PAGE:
Rooted in Kantian thought, this book sets forth the claim that we are obligated to treat all sentient beings as what Kant called "ends-in-themselves." Critical of Kant's view that our duties to animals are indirect, Korsgaard also addresses a number of practical questions relating to our use of animals, such as for food, as scientific tools and as companions.
Essays by scholars, scientists and sanctuary workers exploring the social, political and ethical themes that imprisonment, of animals or humans, raises, including the value of liberty, the nature of autonomy, the meaning of dignity, and the impact of routine confinement on physical and psychological well-being.
A political scientist who has written prolifically about animals argues here that our thinking about the proper way to treat animals should be rooted in concepts of justice. While acknowledging that there are many steps from where we are to where we should be in our treatment of animals, Garner argues for the concept of animal rights, including the right not suffer at the hands of humans.
Political theory is the grounding for this analysis of the obligations that arise from the varied ways that animals relate to human societies and institutions. The authors assert that, since different types of animals, i.e., domesticated animals, wilderness animals and “liminal” animals, stand in different relationships to human political communities, humans bear different obligations to them, albeit that all are owed respect for basic inviolable rights.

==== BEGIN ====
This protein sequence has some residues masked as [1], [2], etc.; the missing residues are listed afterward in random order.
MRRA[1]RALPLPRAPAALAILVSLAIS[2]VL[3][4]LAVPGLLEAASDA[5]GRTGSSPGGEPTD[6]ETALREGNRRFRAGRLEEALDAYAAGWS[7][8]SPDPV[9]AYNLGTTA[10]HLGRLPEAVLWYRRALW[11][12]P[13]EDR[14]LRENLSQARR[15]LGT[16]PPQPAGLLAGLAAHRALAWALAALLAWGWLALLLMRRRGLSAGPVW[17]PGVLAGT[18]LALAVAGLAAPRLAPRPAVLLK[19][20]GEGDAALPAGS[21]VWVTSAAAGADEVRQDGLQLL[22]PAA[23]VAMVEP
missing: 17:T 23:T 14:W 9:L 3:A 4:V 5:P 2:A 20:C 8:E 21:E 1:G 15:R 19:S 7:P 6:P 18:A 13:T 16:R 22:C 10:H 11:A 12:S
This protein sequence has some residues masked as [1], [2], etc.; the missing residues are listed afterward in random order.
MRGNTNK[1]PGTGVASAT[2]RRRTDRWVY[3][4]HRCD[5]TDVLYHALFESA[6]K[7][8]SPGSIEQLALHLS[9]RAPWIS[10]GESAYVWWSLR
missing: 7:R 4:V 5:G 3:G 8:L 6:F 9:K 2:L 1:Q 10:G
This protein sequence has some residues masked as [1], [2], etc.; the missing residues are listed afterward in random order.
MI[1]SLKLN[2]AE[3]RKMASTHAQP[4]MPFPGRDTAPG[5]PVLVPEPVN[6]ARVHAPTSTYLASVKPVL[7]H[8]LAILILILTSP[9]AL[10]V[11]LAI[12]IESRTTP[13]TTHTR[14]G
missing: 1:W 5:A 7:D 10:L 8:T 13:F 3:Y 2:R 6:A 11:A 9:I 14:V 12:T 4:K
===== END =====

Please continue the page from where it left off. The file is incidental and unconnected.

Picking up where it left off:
Argues for a 'sentientist cosmopolitan democracy': a global political system made up of overlapping local, national, regional and global communities comprised of human and non-human members who exist within shared 'communities of fate.' Suggests the use of dedicated representatives of non-human animals whose job should be to translate the interests of animals into deliberations.
Protecting Animals Within and Across Borders: Extraterritorial Jurisdiction and the Challenges Across Borders
Addresses the animal protection issues created by the dispersal of production facilities in animal use industries across territories of multiple states, creating and exacerbating regulatory gaps and creating the conditions for a race to the bottom. Argues that extraterritorial jurisdiction must respond to these developments, counters possible objections, and describes how to improve animal law in tandem.
An interdisciplinary examination of the foundations of our moral attitudes toward animals, drawing from philosophy, neuroscience, psychology, law, history, sociology, economics, and anthropology to posit that humans have an enduring concern that animals pose a threat to our humanness that creates psychological obstacles in meeting ethical demands toward animals.
Contributions from scholars in a wide range of fields regarding the ongoing reevaluation of the relationship between humans and other animals that has been developing since the 1970s, covering the following categories: Animals in the Landscape of Law, Politics and Public Policy; Animal Intentionality, Agency and Reflexive Thinking; Animals as Objects in Science, Food, Spectacle and Sport; Animals in Cultural Representations; and Animals in Ecosystems.
An overview of spiritual teachings from seven major religious traditions regarding ethical obligations toward animals.